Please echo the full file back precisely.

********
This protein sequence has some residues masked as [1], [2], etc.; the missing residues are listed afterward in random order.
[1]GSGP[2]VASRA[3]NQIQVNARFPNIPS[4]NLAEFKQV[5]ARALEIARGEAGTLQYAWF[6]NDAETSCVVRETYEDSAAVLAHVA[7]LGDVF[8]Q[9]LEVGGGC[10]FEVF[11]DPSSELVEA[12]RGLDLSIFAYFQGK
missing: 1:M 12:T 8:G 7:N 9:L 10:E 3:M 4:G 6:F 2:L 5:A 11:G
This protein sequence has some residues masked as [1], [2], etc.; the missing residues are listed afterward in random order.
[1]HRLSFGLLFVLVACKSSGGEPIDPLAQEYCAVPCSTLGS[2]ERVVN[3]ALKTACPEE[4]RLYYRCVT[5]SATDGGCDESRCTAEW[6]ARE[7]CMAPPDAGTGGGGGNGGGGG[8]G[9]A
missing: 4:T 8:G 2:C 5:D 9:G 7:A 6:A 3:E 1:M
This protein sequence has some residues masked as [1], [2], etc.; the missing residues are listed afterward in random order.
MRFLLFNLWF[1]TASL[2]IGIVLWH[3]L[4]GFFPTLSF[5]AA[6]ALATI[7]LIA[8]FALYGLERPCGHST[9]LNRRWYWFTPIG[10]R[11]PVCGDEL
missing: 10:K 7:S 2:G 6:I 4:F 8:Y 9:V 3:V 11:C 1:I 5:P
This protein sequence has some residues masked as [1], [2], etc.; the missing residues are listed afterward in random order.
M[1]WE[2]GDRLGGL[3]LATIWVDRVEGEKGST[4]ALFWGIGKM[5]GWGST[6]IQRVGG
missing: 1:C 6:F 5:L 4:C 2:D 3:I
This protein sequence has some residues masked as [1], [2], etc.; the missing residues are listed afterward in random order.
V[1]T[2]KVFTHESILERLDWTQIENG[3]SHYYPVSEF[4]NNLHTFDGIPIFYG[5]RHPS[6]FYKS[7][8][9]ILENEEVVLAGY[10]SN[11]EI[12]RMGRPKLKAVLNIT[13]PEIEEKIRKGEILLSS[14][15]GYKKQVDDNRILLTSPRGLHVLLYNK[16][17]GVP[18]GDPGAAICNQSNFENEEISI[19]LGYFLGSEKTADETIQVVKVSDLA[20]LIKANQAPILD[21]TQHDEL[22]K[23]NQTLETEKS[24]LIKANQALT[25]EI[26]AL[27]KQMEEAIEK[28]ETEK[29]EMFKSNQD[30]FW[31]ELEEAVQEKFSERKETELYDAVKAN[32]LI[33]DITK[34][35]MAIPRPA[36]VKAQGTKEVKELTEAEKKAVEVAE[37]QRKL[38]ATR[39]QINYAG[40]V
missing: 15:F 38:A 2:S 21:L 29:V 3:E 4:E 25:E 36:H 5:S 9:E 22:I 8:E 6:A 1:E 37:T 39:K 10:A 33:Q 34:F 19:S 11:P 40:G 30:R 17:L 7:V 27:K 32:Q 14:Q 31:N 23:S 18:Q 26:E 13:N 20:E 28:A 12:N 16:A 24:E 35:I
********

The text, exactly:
This protein sequence has some residues masked as [1], [2], etc.; the missing residues are listed afterward in random order.
[1]GSGP[2]VASRA[3]NQIQVNARFPNIPS[4]NLAEFKQV[5]ARALEIARGEAGTLQYAWF[6]NDAETSCVVRETYEDSAAVLAHVA[7]LGDVF[8]Q[9]LEVGGGC[10]FEVF[11]DPSSELVEA[12]RGLDLSIFAYFQGK
missing: 1:M 12:T 8:G 7:N 9:L 10:E 3:M 4:G 6:F 2:L 5:A 11:G
This protein sequence has some residues masked as [1], [2], etc.; the missing residues are listed afterward in random order.
[1]HRLSFGLLFVLVACKSSGGEPIDPLAQEYCAVPCSTLGS[2]ERVVN[3]ALKTACPEE[4]RLYYRCVT[5]SATDGGCDESRCTAEW[6]ARE[7]CMAPPDAGTGGGGGNGGGGG[8]G[9]A
missing: 4:T 8:G 2:C 5:D 9:G 7:A 6:A 3:E 1:M
This protein sequence has some residues masked as [1], [2], etc.; the missing residues are listed afterward in random order.
MRFLLFNLWF[1]TASL[2]IGIVLWH[3]L[4]GFFPTLSF[5]AA[6]ALATI[7]LIA[8]FALYGLERPCGHST[9]LNRRWYWFTPIG[10]R[11]PVCGDEL
missing: 10:K 7:S 2:G 6:I 4:F 8:Y 9:V 3:V 11:C 1:I 5:P
This protein sequence has some residues masked as [1], [2], etc.; the missing residues are listed afterward in random order.
M[1]WE[2]GDRLGGL[3]LATIWVDRVEGEKGST[4]ALFWGIGKM[5]GWGST[6]IQRVGG
missing: 1:C 6:F 5:L 4:C 2:D 3:I
This protein sequence has some residues masked as [1], [2], etc.; the missing residues are listed afterward in random order.
V[1]T[2]KVFTHESILERLDWTQIENG[3]SHYYPVSEF[4]NNLHTFDGIPIFYG[5]RHPS[6]FYKS[7][8][9]ILENEEVVLAGY[10]SN[11]EI[12]RMGRPKLKAVLNIT[13]PEIEEKIRKGEILLSS[14][15]GYKKQVDDNRILLTSPRGLHVLLYNK[16][17]GVP[18]GDPGAAICNQSNFENEEISI[19]LGYFLGSEKTADETIQVVKVSDLA[20]LIKANQAPILD[21]TQHDEL[22]K[23]NQTLETEKS[24]LIKANQALT[25]EI[26]AL[27]KQMEEAIEK[28]ETEK[29]EMFKSNQD[30]FW[31]ELEEAVQEKFSERKETELYDAVKAN[32]LI[33]DITK[34][35]MAIPRPA[36]VKAQGTKEVKELTEAEKKAVEVAE[37]QRKL[38]ATR[39]QINYAG[40]V
missing: 15:F 38:A 2:S 21:L 29:V 3:E 4:E 25:E 36:H 5:S 9:E 22:I 8:E 6:A 1:E 37:T 39:K 10:A 33:Q 34:F 19:S 11:P 40:G 30:R 17:L 7:V 27:K 32:Q 14:Q 31:N 23:S 18:Q 26:E 13:N 20:E 28:A 12:N 16:A 24:E 35:I